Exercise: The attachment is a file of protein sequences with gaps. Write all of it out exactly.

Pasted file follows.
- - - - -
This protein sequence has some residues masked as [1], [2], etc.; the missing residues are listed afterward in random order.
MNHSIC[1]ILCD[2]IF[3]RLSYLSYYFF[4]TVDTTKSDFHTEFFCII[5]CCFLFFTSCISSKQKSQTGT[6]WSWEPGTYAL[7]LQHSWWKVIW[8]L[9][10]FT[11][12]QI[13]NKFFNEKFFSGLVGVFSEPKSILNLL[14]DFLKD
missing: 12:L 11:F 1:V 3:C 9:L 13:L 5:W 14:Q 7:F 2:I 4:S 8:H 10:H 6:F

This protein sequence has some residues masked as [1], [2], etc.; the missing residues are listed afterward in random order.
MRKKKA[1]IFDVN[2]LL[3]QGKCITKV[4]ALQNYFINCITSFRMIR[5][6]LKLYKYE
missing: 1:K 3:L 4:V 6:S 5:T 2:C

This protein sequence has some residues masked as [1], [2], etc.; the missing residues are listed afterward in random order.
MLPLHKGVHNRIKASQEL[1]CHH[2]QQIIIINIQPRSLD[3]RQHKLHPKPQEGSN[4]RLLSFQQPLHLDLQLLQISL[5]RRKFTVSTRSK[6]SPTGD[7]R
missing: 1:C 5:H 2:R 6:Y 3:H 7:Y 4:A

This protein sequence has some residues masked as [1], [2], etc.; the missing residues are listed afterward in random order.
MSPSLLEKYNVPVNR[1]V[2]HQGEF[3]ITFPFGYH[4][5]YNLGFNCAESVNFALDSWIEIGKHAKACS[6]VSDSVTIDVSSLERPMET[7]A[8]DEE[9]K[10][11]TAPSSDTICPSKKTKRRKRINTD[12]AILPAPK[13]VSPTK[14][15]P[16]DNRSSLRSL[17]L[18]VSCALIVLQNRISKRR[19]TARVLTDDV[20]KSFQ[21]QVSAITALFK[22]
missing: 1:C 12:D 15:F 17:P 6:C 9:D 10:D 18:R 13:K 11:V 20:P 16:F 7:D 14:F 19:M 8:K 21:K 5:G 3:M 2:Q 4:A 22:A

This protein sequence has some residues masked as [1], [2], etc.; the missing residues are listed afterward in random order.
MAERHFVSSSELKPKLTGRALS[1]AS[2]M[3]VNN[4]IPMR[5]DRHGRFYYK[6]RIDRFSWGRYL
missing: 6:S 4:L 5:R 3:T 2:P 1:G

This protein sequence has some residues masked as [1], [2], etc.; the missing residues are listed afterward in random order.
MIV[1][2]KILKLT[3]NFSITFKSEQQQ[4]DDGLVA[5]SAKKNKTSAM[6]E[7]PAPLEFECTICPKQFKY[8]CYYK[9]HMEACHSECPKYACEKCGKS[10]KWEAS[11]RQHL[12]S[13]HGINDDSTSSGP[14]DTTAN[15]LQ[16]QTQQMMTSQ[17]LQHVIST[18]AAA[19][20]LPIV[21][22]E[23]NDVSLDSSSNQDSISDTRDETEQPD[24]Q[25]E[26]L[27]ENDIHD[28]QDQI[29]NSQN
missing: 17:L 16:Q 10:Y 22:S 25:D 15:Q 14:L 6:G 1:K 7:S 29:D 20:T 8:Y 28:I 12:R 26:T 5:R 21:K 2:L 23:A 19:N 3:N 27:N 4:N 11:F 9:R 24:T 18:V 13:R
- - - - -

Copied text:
This protein sequence has some residues masked as [1], [2], etc.; the missing residues are listed afterward in random order.
MNHSIC[1]ILCD[2]IF[3]RLSYLSYYFF[4]TVDTTKSDFHTEFFCII[5]CCFLFFTSCISSKQKSQTGT[6]WSWEPGTYAL[7]LQHSWWKVIW[8]L[9][10]FT[11][12]QI[13]NKFFNEKFFSGLVGVFSEPKSILNLL[14]DFLKD
missing: 12:L 11:F 1:V 3:C 9:L 13:L 5:W 14:Q 7:F 2:I 4:S 8:H 10:H 6:F

This protein sequence has some residues masked as [1], [2], etc.; the missing residues are listed afterward in random order.
MRKKKA[1]IFDVN[2]LL[3]QGKCITKV[4]ALQNYFINCITSFRMIR[5][6]LKLYKYE
missing: 1:K 3:L 4:V 6:S 5:T 2:C

This protein sequence has some residues masked as [1], [2], etc.; the missing residues are listed afterward in random order.
MLPLHKGVHNRIKASQEL[1]CHH[2]QQIIIINIQPRSLD[3]RQHKLHPKPQEGSN[4]RLLSFQQPLHLDLQLLQISL[5]RRKFTVSTRSK[6]SPTGD[7]R
missing: 1:C 5:H 2:R 6:Y 3:H 7:Y 4:A

This protein sequence has some residues masked as [1], [2], etc.; the missing residues are listed afterward in random order.
MSPSLLEKYNVPVNR[1]V[2]HQGEF[3]ITFPFGYH[4][5]YNLGFNCAESVNFALDSWIEIGKHAKACS[6]VSDSVTIDVSSLERPMET[7]A[8]DEE[9]K[10][11]TAPSSDTICPSKKTKRRKRINTD[12]AILPAPK[13]VSPTK[14][15]P[16]DNRSSLRSL[17]L[18]VSCALIVLQNRISKRR[19]TARVLTDDV[20]KSFQ[21]QVSAITALFK[22]
missing: 1:C 12:D 15:F 17:P 6:C 9:D 10:D 18:R 13:K 11:V 20:P 16:F 7:D 14:F 19:M 8:K 21:K 5:G 3:M 2:Q 4:A 22:A

This protein sequence has some residues masked as [1], [2], etc.; the missing residues are listed afterward in random order.
MAERHFVSSSELKPKLTGRALS[1]AS[2]M[3]VNN[4]IPMR[5]DRHGRFYYK[6]RIDRFSWGRYL
missing: 6:S 4:L 5:R 3:T 2:P 1:G

This protein sequence has some residues masked as [1], [2], etc.; the missing residues are listed afterward in random order.
MIV[1][2]KILKLT[3]NFSITFKSEQQQ[4]DDGLVA[5]SAKKNKTSAM[6]E[7]PAPLEFECTICPKQFKY[8]CYYK[9]HMEACHSECPKYACEKCGKS[10]KWEAS[11]RQHL[12]S[13]HGINDDSTSSGP[14]DTTAN[15]LQ[16]QTQQMMTSQ[17]LQHVIST[18]AAA[19][20]LPIV[21][22]E[23]NDVSLDSSSNQDSISDTRDETEQPD[24]Q[25]E[26]L[27]ENDIHD[28]QDQI[29]NSQN
missing: 17:L 16:Q 10:Y 22:S 25:D 15:Q 14:L 6:G 1:K 7:S 29:D 20:T 8:Y 28:I 12:R 26:T 5:R 21:K 2:L 23:A 19:N 3:N 27:N 4:N 11:F 9:R 24:T 18:V 13:R